Propane autogas steps up in class

Propane autogas steps up in class

Two entries into medium-duty market adds to the alternative fuel options

Alternative fuels have traditionally filled their individual places in the trucking world. Liquefied natural gas (LNG) seems to work best in long-haul trucking operations; compressed natural gas (CNG) in shorter-haul operations. Hydrogen fuel is finding some success in port operation. And propane autogas has been relegated primarily to light duty vehicles and school buses.

“The truth of the matter is there is room for both CNG and propane applications,” Roy Willis, president & CEO of the Propane Education & Research Council (PERC) told Fleet Owner. “The question is which one is right for which application?”

Propane autogas is best in fleet applications where there is a central refueling location. The fuel has found favor with local service fleets such as Sears and most recently satellite TV provider Dish Network, which will put into service 200 Roush CleanTech propane autogas-powered Ford E-250 vans this year.

“We’re very encouraged by what we’re seeing in the marketplace by a number of very large fleets [switching to propane], Dish Network being the latest,” Willis said.

Propane has also become a popular fuel choice for school bus fleets, Willis pointed out, noting that propane is a low-carbon fuel and provides fuel savings, giving it a “win-win” scenario for anyone choosing to power its vehicles with it.

In fact, about 10% of all buses sold by Blue Bird Corp. are now propane powered. Thomas Built Buses will be introducing a propane option later this year, Willis said.

But it is recent developments that have propane supporters excited: the introduction of propane power into medium-duty applications.

Up until now, most commercial propane-powered vehicles have been vans, the Ford E-Series is a popular option. But a new Ford F-59 stripped cab chassis available with a propane-powered 6.8L, V10 engine from Roush CleanTech that uses a 67 usable gal. fuel tank has opened up the medium-duty market. According to Willis, the vehicle, now available with a 30,000 GVW rating, is suited to fleet delivery applications.

And another entry, this one from CleanFuel USA and Freightliner Custom Chassis Corp. (FCCC), will bring a 33,000 GVW vehicle to market.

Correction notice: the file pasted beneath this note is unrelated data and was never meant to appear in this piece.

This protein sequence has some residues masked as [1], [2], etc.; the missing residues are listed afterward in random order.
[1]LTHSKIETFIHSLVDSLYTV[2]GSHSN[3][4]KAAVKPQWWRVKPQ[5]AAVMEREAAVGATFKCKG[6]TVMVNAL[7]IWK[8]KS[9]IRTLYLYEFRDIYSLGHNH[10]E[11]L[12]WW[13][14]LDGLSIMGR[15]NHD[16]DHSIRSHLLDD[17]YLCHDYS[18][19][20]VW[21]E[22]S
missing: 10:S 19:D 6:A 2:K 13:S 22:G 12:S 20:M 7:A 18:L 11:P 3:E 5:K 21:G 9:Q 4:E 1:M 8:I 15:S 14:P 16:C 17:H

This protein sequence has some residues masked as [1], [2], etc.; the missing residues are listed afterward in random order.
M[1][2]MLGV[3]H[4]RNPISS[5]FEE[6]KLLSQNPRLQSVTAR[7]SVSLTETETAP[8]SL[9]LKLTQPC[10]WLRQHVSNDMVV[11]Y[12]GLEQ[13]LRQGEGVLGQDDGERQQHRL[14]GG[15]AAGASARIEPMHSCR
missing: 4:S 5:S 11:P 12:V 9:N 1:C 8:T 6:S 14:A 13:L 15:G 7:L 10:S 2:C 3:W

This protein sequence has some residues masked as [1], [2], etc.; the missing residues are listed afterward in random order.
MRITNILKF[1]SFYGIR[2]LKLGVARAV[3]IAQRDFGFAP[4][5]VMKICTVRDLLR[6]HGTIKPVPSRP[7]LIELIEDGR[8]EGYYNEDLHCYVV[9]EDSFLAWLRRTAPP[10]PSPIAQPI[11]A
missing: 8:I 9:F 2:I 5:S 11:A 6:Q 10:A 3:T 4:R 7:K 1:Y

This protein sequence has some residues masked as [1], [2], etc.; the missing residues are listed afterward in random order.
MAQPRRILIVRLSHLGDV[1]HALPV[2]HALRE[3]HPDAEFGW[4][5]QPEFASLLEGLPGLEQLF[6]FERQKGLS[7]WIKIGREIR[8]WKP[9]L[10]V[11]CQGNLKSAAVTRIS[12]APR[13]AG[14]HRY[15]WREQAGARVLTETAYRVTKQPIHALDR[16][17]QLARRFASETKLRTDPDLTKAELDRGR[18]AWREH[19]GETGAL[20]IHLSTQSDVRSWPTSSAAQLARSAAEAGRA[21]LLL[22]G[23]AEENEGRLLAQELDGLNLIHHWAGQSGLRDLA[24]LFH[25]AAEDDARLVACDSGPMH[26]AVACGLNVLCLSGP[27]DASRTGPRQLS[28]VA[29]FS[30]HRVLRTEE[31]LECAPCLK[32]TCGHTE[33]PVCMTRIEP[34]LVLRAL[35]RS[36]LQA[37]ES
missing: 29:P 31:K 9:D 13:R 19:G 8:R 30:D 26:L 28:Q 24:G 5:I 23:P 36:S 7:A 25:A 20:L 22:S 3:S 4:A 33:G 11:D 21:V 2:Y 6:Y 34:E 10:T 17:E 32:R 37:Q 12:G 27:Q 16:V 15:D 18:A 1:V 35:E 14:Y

The vehicle, built on FCCC’s S2G chassis, is equipped with CleanFuel’s liquid propane-injected engine technology. First introduced at the 2012 NTEA Work Truck Show in Indianapolis, the vehicle could be certified by EPA later this spring or early summer, Willis said. Limited production could start this summer with full production available in the fall, he added.

“The S2G was developed in response to significant industry interest for an LPG solution without retrofitting or aftermarket additions,” FCCC president Bob Harbin said of the vehicle at the Work Truck Show. “In offering the only original equipment manufacturer LPG solution for medium-duty applications, we believe the S2G will meet our customers’ needs. The S2G also perfectly fits into FCCC’s heritage as a custom chassis manufacturer with a successful history in alternative fuel powertrains.”

The platform includes an 8L, 325-hp. engine and utilizes the Freightliner M2 cab, which features a sloped, forward-tilting hood for superior visibility and easy engine access. It has a gross vehicle weight rating (GVWR) of 33,000 lbs. and comes equipped with an Allison 2300 automatic transmission with PTO provision.

“We have two entries into that medium-duty marketplace this year,” Willis said. “In certain locations, we’re getting excellent reports in terms of horsepower and torque compared to diesel and gas counterparts.

“We know a number of package delivery companies are already looking at these vehicles and are anticipating pilot projects,” he added.

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